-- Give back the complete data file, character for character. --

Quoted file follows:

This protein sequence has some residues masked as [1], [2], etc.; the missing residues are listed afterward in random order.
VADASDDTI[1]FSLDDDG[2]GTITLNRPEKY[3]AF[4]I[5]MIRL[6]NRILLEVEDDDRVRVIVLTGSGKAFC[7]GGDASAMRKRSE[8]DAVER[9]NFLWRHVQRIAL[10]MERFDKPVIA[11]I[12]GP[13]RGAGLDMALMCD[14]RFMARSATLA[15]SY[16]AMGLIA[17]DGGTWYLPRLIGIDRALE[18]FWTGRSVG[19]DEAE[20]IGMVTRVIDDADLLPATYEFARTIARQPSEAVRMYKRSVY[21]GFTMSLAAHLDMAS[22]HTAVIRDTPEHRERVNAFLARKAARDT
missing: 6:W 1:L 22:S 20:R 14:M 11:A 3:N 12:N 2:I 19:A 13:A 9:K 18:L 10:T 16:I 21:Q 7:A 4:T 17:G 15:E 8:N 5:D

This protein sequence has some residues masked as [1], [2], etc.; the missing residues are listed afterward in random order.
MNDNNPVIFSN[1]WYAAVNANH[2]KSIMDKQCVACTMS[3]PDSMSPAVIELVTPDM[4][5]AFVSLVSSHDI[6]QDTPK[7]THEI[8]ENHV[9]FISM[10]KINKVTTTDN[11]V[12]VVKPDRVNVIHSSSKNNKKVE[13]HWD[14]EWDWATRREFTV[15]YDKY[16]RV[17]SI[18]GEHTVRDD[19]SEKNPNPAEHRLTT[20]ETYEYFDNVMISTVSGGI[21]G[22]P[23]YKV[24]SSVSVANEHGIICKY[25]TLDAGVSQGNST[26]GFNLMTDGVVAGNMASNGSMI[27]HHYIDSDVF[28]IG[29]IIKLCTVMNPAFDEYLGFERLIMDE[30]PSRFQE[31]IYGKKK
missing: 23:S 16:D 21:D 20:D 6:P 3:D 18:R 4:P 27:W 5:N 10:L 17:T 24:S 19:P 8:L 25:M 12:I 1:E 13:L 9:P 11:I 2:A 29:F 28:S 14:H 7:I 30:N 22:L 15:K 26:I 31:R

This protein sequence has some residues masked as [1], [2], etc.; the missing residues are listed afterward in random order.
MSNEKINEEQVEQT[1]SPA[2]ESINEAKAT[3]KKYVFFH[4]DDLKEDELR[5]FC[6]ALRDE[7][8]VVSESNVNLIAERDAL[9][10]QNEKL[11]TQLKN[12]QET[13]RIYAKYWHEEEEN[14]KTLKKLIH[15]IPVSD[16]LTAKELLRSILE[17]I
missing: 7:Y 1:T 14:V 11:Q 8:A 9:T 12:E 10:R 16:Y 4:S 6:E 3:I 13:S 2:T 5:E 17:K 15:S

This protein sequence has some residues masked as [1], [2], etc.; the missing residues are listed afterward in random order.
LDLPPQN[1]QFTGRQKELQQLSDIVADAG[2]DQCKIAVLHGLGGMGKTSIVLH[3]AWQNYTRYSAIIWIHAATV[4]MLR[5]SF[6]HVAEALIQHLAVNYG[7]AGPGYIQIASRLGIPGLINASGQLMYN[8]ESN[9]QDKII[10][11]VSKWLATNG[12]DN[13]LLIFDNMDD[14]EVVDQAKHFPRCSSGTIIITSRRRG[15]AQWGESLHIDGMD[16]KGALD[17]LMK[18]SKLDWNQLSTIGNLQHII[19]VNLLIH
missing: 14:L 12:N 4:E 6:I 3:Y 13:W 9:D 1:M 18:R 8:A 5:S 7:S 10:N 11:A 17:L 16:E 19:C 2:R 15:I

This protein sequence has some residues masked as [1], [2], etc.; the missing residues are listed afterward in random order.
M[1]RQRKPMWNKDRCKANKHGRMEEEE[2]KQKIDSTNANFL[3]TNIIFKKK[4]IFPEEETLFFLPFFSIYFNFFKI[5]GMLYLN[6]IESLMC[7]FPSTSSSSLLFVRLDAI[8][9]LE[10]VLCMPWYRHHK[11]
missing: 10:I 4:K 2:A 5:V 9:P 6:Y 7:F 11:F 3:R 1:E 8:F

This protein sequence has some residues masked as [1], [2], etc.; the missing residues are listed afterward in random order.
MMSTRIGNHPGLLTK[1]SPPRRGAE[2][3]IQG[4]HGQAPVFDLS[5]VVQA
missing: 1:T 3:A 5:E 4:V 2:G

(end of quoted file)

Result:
This protein sequence has some residues masked as [1], [2], etc.; the missing residues are listed afterward in random order.
VADASDDTI[1]FSLDDDG[2]GTITLNRPEKY[3]AF[4]I[5]MIRL[6]NRILLEVEDDDRVRVIVLTGSGKAFC[7]GGDASAMRKRSE[8]DAVER[9]NFLWRHVQRIAL[10]MERFDKPVIA[11]I[12]GP[13]RGAGLDMALMCD[14]RFMARSATLA[15]SY[16]AMGLIA[17]DGGTWYLPRLIGIDRALE[18]FWTGRSVG[19]DEAE[20]IGMVTRVIDDADLLPATYEFARTIARQPSEAVRMYKRSVY[21]GFTMSLAAHLDMAS[22]HTAVIRDTPEHRERVNAFLARKAARDT
missing: 6:W 1:L 22:S 20:R 14:M 11:A 3:N 12:N 2:I 19:A 13:A 9:K 18:L 10:T 16:I 21:Q 7:A 4:T 17:G 15:E 8:N 5:D

This protein sequence has some residues masked as [1], [2], etc.; the missing residues are listed afterward in random order.
MNDNNPVIFSN[1]WYAAVNANH[2]KSIMDKQCVACTMS[3]PDSMSPAVIELVTPDM[4][5]AFVSLVSSHDI[6]QDTPK[7]THEI[8]ENHV[9]FISM[10]KINKVTTTDN[11]V[12]VVKPDRVNVIHSSSKNNKKVE[13]HWD[14]EWDWATRREFTV[15]YDKY[16]RV[17]SI[18]GEHTVRDD[19]SEKNPNPAEHRLTT[20]ETYEYFDNVMISTVSGGI[21]G[22]P[23]YKV[24]SSVSVANEHGIICKY[25]TLDAGVSQGNST[26]GFNLMTDGVVAGNMASNGSMI[27]HHYIDSDVF[28]IG[29]IIKLCTVMNPAFDEYLGFERLIMDE[30]PSRFQE[31]IYGKKK
missing: 23:S 16:D 21:D 20:D 6:P 3:D 18:R 4:P 27:W 5:N 10:L 17:T 24:S 19:P 8:L 25:M 12:I 1:E 13:L 9:P 11:I 2:A 29:F 28:S 14:H 7:I 30:N 22:L 15:K 26:I 31:R

This protein sequence has some residues masked as [1], [2], etc.; the missing residues are listed afterward in random order.
MSNEKINEEQVEQT[1]SPA[2]ESINEAKAT[3]KKYVFFH[4]DDLKEDELR[5]FC[6]ALRDE[7][8]VVSESNVNLIAERDAL[9][10]QNEKL[11]TQLKN[12]QET[13]RIYAKYWHEEEEN[14]KTLKKLIH[15]IPVSD[16]LTAKELLRSILE[17]I
missing: 7:Y 1:T 14:V 11:Q 8:A 9:T 12:E 10:R 16:Y 4:S 6:E 3:I 13:S 2:T 5:E 17:K 15:S

This protein sequence has some residues masked as [1], [2], etc.; the missing residues are listed afterward in random order.
LDLPPQN[1]QFTGRQKELQQLSDIVADAG[2]DQCKIAVLHGLGGMGKTSIVLH[3]AWQNYTRYSAIIWIHAATV[4]MLR[5]SF[6]HVAEALIQHLAVNYG[7]AGPGYIQIASRLGIPGLINASGQLMYN[8]ESN[9]QDKII[10][11]VSKWLATNG[12]DN[13]LLIFDNMDD[14]EVVDQAKHFPRCSSGTIIITSRRRG[15]AQWGESLHIDGMD[16]KGALD[17]LMK[18]SKLDWNQLSTIGNLQHII[19]VNLLIH
missing: 14:L 12:N 4:E 6:I 3:Y 13:W 9:D 1:M 18:R 8:A 5:S 7:S 10:N 11:A 17:L 16:E 19:C 2:R 15:I

This protein sequence has some residues masked as [1], [2], etc.; the missing residues are listed afterward in random order.
M[1]RQRKPMWNKDRCKANKHGRMEEEE[2]KQKIDSTNANFL[3]TNIIFKKK[4]IFPEEETLFFLPFFSIYFNFFKI[5]GMLYLN[6]IESLMC[7]FPSTSSSSLLFVRLDAI[8][9]LE[10]VLCMPWYRHHK[11]
missing: 10:I 4:K 2:A 5:V 9:P 6:Y 7:F 11:F 3:R 1:E 8:F

This protein sequence has some residues masked as [1], [2], etc.; the missing residues are listed afterward in random order.
MMSTRIGNHPGLLTK[1]SPPRRGAE[2][3]IQG[4]HGQAPVFDLS[5]VVQA
missing: 1:T 3:A 5:E 4:V 2:G